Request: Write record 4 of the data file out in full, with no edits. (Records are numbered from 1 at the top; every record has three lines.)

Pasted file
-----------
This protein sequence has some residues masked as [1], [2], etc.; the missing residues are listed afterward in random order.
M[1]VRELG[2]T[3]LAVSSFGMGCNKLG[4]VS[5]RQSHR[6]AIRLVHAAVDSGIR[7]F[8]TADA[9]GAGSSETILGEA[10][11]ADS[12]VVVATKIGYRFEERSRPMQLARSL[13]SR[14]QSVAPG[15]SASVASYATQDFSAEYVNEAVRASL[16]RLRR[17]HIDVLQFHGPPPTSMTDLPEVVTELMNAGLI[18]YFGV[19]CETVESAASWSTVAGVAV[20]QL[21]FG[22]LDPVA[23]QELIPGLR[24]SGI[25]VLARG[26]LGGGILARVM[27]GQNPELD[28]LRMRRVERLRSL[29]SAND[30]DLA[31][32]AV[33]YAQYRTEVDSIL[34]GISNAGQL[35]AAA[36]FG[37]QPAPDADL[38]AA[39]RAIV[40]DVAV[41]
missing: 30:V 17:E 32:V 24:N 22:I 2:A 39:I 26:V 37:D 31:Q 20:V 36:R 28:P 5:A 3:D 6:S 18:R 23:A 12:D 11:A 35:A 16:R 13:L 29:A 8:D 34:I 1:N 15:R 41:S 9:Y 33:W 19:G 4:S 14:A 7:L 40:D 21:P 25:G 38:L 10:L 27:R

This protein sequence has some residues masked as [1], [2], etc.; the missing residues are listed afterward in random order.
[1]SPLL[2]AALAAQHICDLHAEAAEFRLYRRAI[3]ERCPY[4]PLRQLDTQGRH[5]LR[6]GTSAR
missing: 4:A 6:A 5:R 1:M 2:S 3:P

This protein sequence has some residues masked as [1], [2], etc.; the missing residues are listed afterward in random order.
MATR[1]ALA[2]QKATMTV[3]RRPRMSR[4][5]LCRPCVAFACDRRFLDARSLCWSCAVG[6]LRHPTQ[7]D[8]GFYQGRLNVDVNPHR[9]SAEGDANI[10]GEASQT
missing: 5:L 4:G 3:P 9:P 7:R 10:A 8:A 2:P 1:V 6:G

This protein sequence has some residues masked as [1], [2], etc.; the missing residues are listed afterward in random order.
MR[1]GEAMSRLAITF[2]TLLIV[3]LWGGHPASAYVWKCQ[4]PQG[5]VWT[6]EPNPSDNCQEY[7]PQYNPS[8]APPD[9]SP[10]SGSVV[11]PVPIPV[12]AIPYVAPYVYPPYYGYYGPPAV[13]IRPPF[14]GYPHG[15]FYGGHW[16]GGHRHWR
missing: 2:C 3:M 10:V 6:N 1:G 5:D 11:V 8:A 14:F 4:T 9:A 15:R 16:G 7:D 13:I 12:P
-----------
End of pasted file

This protein sequence has some residues masked as [1], [2], etc.; the missing residues are listed afterward in random order.
MR[1]GEAMSRLAITF[2]TLLIV[3]LWGGHPASAYVWKCQ[4]PQG[5]VWT[6]EPNPSDNCQEY[7]PQYNPS[8]APPD[9]SP[10]SGSVV[11]PVPIPV[12]AIPYVAPYVYPPYYGYYGPPAV[13]IRPPF[14]GYPHG[15]FYGGHW[16]GGHRHWR
missing: 2:C 3:M 10:V 6:N 1:G 5:D 11:V 8:A 14:F 4:T 9:A 15:R 16:G 7:D 13:I 12:P